anne-of-green-gables.jpgSo, that leaves me with two more choices.  I would definitely have to bring along Anne of Green Gables.  The rules of the game likely wouldn’t let me bring along the entire Anne series, but, L.M. Montgomery’s first book is her best anyway.  Emily of New Moon, her first book in the trilogy about another orphan runs a close second.  So, depending on my mood the day I was actually stranded I might have either book in my possession. Both inspired me to become a writer, and Anne and L.M. herself gave me the idea that perhaps the best route to writing books that people would read would be to become a journalist first. 

Before revealing my last choice, I should mention, in case you’re not an Office fan, that for her desert island book picks, Angela chooses The Bible and The Purpose-driven Life, a self-help inspirational book by Rick Warren.  When Phyllis picks Dan Brown’s The DaVinci Code, Angela says she would take the book to the desert island and burn it, a reference to the book coming under fire for its portrayals of religious figures.  

The always prepared Dwight chooses Physician’s Desk Reference, but, only because he would hollow it out and fill it up with supplies.  He later adds Harry Potter and the Prisoner of Azkaban to his list.  Not making much headway as far as people coming up with good book ideas, Jim switches the desert island list to DVDs. 

For desert movies, Meredith chooses Legends of the Fall, My Big Fat Greek Wedding (by former Winnipegger Nia Vardolos), Legally Blonde, The Bridges of Madison County, and the scence with Demi Moore and Patrick Swayze throwing pottery together from Ghost.  Jim and Pam make fun of the choice of Legally Blonde, and, later, when Jim’s girlfriend Katy picks Legally Blond, he abruptly ends the game.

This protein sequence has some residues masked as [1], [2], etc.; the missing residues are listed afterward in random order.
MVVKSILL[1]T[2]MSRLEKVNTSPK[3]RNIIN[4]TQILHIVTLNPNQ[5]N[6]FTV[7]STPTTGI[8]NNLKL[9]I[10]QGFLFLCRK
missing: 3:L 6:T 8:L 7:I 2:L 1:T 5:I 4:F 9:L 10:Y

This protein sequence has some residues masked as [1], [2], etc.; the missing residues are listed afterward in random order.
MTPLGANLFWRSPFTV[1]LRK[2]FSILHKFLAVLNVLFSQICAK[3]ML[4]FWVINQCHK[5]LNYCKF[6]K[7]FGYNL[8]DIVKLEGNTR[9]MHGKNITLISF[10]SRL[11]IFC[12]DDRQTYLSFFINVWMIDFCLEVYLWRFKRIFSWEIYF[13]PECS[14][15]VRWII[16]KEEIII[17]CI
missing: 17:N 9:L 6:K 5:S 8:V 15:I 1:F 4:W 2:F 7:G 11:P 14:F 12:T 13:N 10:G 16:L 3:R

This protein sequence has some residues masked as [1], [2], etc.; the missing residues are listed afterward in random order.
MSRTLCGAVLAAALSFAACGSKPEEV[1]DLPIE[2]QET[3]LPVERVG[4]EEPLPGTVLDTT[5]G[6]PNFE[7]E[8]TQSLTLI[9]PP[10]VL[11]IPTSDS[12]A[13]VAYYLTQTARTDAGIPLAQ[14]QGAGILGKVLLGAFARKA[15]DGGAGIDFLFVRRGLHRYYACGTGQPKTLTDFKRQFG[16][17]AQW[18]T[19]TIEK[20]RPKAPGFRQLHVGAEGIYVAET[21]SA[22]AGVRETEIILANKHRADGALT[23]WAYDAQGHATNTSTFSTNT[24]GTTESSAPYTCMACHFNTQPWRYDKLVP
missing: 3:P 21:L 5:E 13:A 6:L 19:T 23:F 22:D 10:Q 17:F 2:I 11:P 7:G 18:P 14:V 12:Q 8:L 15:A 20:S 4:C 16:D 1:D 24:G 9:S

Before he does however, Pam, one of my favourite characters, chooses Fargo, Edward Scissorhands,  Dazed and Confused, The Breakfast Club, and The Princess Bride. She is about to list her “all time favourite” when she is cut off because she has already listed five. We never learn the title of Pam’s favourite DVD, however, I’m sure it will be revealed in a future episode, so, I am hesitant to speculate on what it might be. 

I like some of Pam’s choices, but would exchange Fargo for The Big White, a Fargo-ish movie that was actually written by one of my friends from college. I would keep The Princess Bride for its appeal as a funny, smart fairy tale and The Breakfast Club as a reminder of my teenage life in the ‘80s. Hardly classic films, but, I figure the most important thing to do while stranded on a deserted island will be to keep your sense of humour and reflect on good times past. With only five DVD choices I couldn’t take all of the Star Wars movies, so, I’d settle for Star Wars, A New Hope, the first or fourth movie depending on how you look at it.

mysideofthemountain.jpgThat would leave me with one more book choice and one more movie choice. For my book choice, I would take My Side of the Mountain, my favourite book when I was twelve and still good the last time I read it as an adult.  The tips on surviving by eating berries, making clothes out of deer skin and living in a tree trunk alone make it an excellent choice (assuming there are some deer and berries also stranded on the island). 

And, for my DVD choice, I’m going to cheat a little as it’s actually more than one disk, and select the soon to be released Season 3 of the Office. Hopefully, someone on the island will think to bring along a DVD player.

 

One Thought on “5 Books I’d Want to Be Stranded With On A Desert Island

  1. Pingback: Your Favourite Children’s Book? | BookScribeBlog.com